|Index||7 reviews in total|
The director Fiodor Bondarchuk seems himself to be under the influence
of the dangerous "A-rays", declaring unconditional faithfulness to the
letter on the original Book, and not paying any attention to how it
plays out as a film.
The book has all the elements needed for a Star Wars-like scenario: it creates a complete detailed world full with its history ("Noon Universe"); it has a number of mysteries that are gradually revealed to the reader - "I'm your father, Luke!" type moments and more. It has a number of philosophical connotations about historical necessities and taking responsibility for people's destiny. It is an epic masterpiece.
But! The authors of the 1968 book didn't think about turning it into a sci-fi movie. The majority of the book is written from the view point of its heroes, describing their feelings and thoughts. Dialogue and action takes secondary role.
So this book was taken and stripped off of any and all non-action language, and turned into a scenario. The result is extremely fast-paced, bullet-point-like re-telling of the main events of the book.
The act is horrible across the board. Of special notice is Koldun (Enchanter), which is all about the voice. This is the voice that reads out what can be thought as A. & B. Strugatsky's (ABS) actual position on the main dilemma. This voice is delivering one of the main messages of the film. The movie creators recognized that, and turned the Koldun scene into a separate scene, as opposed to being part of the "Meeting". But the voice is absolutely unremarkable, and just quickly reads through the text.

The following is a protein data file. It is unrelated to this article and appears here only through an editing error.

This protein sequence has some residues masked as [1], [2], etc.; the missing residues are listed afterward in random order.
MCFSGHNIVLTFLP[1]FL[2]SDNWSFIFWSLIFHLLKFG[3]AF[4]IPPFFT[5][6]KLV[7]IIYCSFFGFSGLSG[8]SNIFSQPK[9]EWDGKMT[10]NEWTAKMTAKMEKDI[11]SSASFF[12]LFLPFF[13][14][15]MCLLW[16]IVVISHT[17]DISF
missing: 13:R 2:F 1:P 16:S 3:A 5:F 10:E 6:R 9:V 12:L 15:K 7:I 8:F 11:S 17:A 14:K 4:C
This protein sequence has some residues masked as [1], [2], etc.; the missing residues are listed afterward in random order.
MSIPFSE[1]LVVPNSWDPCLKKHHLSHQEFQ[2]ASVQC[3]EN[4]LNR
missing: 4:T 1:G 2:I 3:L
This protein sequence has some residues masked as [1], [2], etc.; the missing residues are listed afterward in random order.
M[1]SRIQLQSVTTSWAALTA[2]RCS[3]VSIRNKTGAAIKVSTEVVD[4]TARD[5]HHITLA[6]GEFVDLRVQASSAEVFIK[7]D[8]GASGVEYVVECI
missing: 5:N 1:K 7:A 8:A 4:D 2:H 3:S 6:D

As a side note - the Bomber is just pathetic. The bomber itself is not significant altogether, and could be just left out. But it was left in, and instead of a complex technical scene involving a large airplane, the creators opted for a cheaper CG solution. This is strange to say the least, given the $40M budget of the film.
This film is the second part of the two-part saga spanning over three
and a half hours combined (the first - Dark Planet came out in the same
year). One has to watch both films back to back as they are one
continuous story; the first one stopping in the middle of the narration
with no closure whatsoever.
It is based on a very popular dystopian sci-fi novel Prisoners of Power by Strugatsky brothers written in 1969 and published in English numerous times and depicts a post-nuclear war totalitarian society on another planet, where a young lone adventurer in space from Earth crash lands his ship and embarks on an adventurous and dangerous journey to free the people of the planet from their misery, himself belonging to a much more advanced and highly moral human society of the distant future which by then defeated disease and inequality with each human possessing incredible physical powers.